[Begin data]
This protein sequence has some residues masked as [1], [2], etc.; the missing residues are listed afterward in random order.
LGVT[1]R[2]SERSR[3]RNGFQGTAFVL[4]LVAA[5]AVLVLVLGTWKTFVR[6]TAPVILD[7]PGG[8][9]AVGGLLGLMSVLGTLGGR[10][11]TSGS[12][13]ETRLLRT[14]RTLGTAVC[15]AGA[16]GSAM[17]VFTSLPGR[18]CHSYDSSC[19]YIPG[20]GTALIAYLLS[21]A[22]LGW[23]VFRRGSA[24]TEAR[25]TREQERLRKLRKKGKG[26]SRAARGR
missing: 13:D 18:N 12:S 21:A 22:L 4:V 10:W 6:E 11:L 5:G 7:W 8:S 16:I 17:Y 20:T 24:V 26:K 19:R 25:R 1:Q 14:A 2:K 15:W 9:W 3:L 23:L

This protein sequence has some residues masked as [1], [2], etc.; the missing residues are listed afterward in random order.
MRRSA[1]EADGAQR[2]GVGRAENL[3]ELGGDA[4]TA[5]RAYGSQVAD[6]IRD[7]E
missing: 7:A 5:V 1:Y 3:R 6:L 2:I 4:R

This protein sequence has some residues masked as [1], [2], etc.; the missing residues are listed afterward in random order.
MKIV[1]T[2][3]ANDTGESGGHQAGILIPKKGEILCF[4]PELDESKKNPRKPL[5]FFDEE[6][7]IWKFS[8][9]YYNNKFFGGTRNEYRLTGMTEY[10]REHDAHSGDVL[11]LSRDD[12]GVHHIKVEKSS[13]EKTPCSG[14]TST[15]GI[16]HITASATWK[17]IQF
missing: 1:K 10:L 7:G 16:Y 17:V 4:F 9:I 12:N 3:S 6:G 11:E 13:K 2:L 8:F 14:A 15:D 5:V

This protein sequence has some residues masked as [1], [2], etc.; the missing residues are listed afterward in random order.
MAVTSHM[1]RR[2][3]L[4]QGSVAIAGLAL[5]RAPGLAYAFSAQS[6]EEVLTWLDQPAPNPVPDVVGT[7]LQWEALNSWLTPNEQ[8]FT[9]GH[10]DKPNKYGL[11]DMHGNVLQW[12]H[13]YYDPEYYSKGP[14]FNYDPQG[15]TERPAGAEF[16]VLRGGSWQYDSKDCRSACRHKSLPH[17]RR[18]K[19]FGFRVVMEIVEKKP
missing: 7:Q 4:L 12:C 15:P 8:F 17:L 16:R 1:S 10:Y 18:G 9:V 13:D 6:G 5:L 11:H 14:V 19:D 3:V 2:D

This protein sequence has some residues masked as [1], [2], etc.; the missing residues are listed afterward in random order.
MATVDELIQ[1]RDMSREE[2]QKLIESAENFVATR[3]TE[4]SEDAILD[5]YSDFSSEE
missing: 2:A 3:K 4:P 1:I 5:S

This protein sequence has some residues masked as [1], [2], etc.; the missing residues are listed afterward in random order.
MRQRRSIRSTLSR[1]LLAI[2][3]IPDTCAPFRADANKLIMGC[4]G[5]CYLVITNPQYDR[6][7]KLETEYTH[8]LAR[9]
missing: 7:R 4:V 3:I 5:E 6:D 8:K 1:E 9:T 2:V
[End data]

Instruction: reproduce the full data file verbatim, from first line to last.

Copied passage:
This protein sequence has some residues masked as [1], [2], etc.; the missing residues are listed afterward in random order.
LGVT[1]R[2]SERSR[3]RNGFQGTAFVL[4]LVAA[5]AVLVLVLGTWKTFVR[6]TAPVILD[7]PGG[8][9]AVGGLLGLMSVLGTLGGR[10][11]TSGS[12][13]ETRLLRT[14]RTLGTAVC[15]AGA[16]GSAM[17]VFTSLPGR[18]CHSYDSSC[19]YIPG[20]GTALIAYLLS[21]A[22]LGW[23]VFRRGSA[24]TEAR[25]TREQERLRKLRKKGKG[26]SRAARGR
missing: 13:D 18:N 12:S 21:A 22:L 4:V 10:W 6:E 11:L 5:G 7:W 8:S 16:I 17:Y 20:T 24:V 26:K 19:R 25:R 1:Q 14:A 2:K 15:W 9:W 3:L 23:L

This protein sequence has some residues masked as [1], [2], etc.; the missing residues are listed afterward in random order.
MRRSA[1]EADGAQR[2]GVGRAENL[3]ELGGDA[4]TA[5]RAYGSQVAD[6]IRD[7]E
missing: 7:A 5:V 1:Y 3:R 6:L 2:I 4:R

This protein sequence has some residues masked as [1], [2], etc.; the missing residues are listed afterward in random order.
MKIV[1]T[2][3]ANDTGESGGHQAGILIPKKGEILCF[4]PELDESKKNPRKPL[5]FFDEE[6][7]IWKFS[8][9]YYNNKFFGGTRNEYRLTGMTEY[10]REHDAHSGDVL[11]LSRDD[12]GVHHIKVEKSS[13]EKTPCSG[14]TST[15]GI[16]HITASATWK[17]IQF
missing: 1:K 10:L 7:G 16:Y 17:V 4:F 9:I 12:N 3:S 6:G 11:E 13:K 2:L 8:F 14:A 15:D 5:V

This protein sequence has some residues masked as [1], [2], etc.; the missing residues are listed afterward in random order.
MAVTSHM[1]RR[2][3]L[4]QGSVAIAGLAL[5]RAPGLAYAFSAQS[6]EEVLTWLDQPAPNPVPDVVGT[7]LQWEALNSWLTPNEQ[8]FT[9]GH[10]DKPNKYGL[11]DMHGNVLQW[12]H[13]YYDPEYYSKGP[14]FNYDPQG[15]TERPAGAEF[16]VLRGGSWQYDSKDCRSACRHKSLPH[17]RR[18]K[19]FGFRVVMEIVEKKP
missing: 7:Q 4:L 12:C 15:P 8:F 17:L 16:R 1:S 10:Y 18:G 9:V 13:D 6:G 5:L 11:H 14:V 19:D 3:V 2:D

This protein sequence has some residues masked as [1], [2], etc.; the missing residues are listed afterward in random order.
MATVDELIQ[1]RDMSREE[2]QKLIESAENFVATR[3]TE[4]SEDAILD[5]YSDFSSEE
missing: 2:A 3:K 4:P 1:I 5:S

This protein sequence has some residues masked as [1], [2], etc.; the missing residues are listed afterward in random order.
MRQRRSIRSTLSR[1]LLAI[2][3]IPDTCAPFRADANKLIMGC[4]G[5]CYLVITNPQYDR[6][7]KLETEYTH[8]LAR[9]
missing: 7:R 4:V 3:I 5:E 6:D 8:K 1:E 9:T 2:V